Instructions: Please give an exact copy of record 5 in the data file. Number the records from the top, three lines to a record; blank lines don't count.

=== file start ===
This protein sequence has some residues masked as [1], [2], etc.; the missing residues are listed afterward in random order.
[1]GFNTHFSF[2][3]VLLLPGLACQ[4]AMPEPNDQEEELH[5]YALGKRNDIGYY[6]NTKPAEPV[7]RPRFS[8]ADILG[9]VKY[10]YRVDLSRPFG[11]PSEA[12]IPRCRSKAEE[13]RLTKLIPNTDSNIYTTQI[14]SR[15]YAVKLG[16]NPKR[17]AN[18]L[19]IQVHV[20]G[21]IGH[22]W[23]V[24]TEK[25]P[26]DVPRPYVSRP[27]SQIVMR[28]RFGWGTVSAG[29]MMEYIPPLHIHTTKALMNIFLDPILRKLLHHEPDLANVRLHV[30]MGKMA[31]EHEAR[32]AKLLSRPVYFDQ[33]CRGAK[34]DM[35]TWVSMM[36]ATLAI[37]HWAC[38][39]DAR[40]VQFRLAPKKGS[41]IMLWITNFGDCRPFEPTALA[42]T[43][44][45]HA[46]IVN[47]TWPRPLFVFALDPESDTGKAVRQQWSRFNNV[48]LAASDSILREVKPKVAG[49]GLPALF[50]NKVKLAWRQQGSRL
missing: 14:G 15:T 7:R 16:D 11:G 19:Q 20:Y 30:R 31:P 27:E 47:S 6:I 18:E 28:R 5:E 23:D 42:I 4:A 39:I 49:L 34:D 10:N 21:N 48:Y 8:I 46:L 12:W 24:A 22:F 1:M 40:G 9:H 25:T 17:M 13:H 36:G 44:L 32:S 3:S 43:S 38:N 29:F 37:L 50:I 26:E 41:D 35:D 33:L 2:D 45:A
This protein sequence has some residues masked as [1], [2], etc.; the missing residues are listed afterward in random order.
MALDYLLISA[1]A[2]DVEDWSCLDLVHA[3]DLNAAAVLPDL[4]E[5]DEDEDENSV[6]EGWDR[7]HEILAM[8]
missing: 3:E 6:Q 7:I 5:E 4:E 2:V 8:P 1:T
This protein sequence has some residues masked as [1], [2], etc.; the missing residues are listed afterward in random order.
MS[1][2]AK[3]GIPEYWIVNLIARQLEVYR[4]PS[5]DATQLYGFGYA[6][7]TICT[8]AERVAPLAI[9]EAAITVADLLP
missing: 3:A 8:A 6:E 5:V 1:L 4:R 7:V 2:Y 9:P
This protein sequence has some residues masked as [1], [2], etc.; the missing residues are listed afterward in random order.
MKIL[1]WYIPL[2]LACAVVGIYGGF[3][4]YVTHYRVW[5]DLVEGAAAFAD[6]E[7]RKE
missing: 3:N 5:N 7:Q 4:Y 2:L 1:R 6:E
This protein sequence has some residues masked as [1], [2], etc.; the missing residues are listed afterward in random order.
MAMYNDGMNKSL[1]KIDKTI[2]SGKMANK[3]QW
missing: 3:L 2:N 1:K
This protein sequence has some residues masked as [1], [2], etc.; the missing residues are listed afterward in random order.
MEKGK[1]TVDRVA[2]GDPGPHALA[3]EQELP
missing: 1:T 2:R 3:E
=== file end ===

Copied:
This protein sequence has some residues masked as [1], [2], etc.; the missing residues are listed afterward in random order.
MAMYNDGMNKSL[1]KIDKTI[2]SGKMANK[3]QW
missing: 3:L 2:N 1:K